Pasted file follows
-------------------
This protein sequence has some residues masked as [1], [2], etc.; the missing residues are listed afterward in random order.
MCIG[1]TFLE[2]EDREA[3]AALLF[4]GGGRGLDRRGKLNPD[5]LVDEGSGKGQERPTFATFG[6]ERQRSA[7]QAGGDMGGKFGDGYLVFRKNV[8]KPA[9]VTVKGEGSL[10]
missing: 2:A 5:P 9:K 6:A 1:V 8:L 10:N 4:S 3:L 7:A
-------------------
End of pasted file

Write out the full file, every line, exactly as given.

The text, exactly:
This protein sequence has some residues masked as [1], [2], etc.; the missing residues are listed afterward in random order.
MCIG[1]TFLE[2]EDREA[3]AALLF[4]GGGRGLDRRGKLNPD[5]LVDEGSGKGQERPTFATFG[6]ERQRSA[7]QAGGDMGGKFGDGYLVFRKNV[8]KPA[9]VTVKGEGSL[10]
missing: 2:A 5:P 9:K 6:A 1:V 8:L 10:N 4:S 3:L 7:A